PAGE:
Review: The OA (2016)

When I’d first heard that Brit Marling and Zal Batmanglij were producing a television show for Netflix, I was over-the-moon about it. And it deliveredThe OA sports wonderful performances paired with a thoroughly intriguing narrative that skilfully treads the intersections between science fiction, reality, and spirituality. Spoilers ahead.

Marling’s and Batmanglij’s collaborations have always involved the unexplained, the cult, the inexplicable relationship between sci-fi and spirituality… and it’s fabulously done. Of course, that doesn’t mean they’ll provide us with any answers, but in hindsight, you just never stop thinking about what went down for the last 8 or so hours. It’s quite like the genesis of a belief system – if you believe in this show, you’re more likely to see the little details that create small niggling theories about its universe and what it’s trying to say about the real world.

I view The OA as an extended, fleshed-out version of Marling and Batmanglij’s 2011 feature film, Sound of My Voice. Many of the themes in the show line up precisely with the ones in that film, and it even ends the same way – was the OA’s story true in the first place? Is she a con artist? I have to admit that I am biased. I spent the better part of 2016 arguing the validity of the spirituality in Sound of My Voice thanks to a thesis I had to write, and honestly feel it’s the same argument here: while many of the threads of story remain unexplained, that’s precisely what tests the beliefs of viewers. Hints are given in the background of scenes – scenes that are impeccably shot, I might add – and nothing in the material world of the show should be taken for granted.

Perhaps this isn’t so much a review as it is a write-up of everything I felt while watching this show. By the time it got to the cafeteria stand-off in Episode 8, there were simply goosebumps up and down my arms. Even before that, the moment OA and Homer first touched even just briefly, it was something of a shock and I wasn’t particularly sure how to process any of it. Up until then, I wasn’t really aware that neither character had made physical contact with each other before – that’s how wonderfully the show captures intimacy in relationships. But then that’s taken away a couple of frames later, almost as though over-indulgence in definitives would be too easy for the story.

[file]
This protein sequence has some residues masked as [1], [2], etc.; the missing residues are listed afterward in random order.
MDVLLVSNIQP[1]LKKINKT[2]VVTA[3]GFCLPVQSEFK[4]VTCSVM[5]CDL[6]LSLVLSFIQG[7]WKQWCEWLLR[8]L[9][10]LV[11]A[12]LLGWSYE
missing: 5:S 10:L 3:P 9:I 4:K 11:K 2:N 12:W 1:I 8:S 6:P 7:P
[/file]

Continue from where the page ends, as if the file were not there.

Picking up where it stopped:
The performances, as aforementioned, are phenomenal. I’m never surprised by anything Marling does, and she has a wonderful supporting cast backing her up as the five members of her little group. Phyllis Smith is quietly electric as Betty Broderick-Allen, and is by far my favourite out of all of them. Another special mention goes out to Emory Cohen, whose work has captivated me since The Place Beyond the Pines (2013). He proves himself time and time again to be a beautifully sensitive actor; one who is fearless in his emotions.

I’ve always found that Marling and Batmanglij bring a fresh voice to the sci-fi genre, and they are definitely continuing to do so with their focused, dedicated brand of complexity that permeates both narrative and characterisation. The OA is no different. I haven’t even binge-watched anything in at least a year, yet this show just had me craving more. Fingers crossed that Netflix brings it back for a second season.

★★★★½

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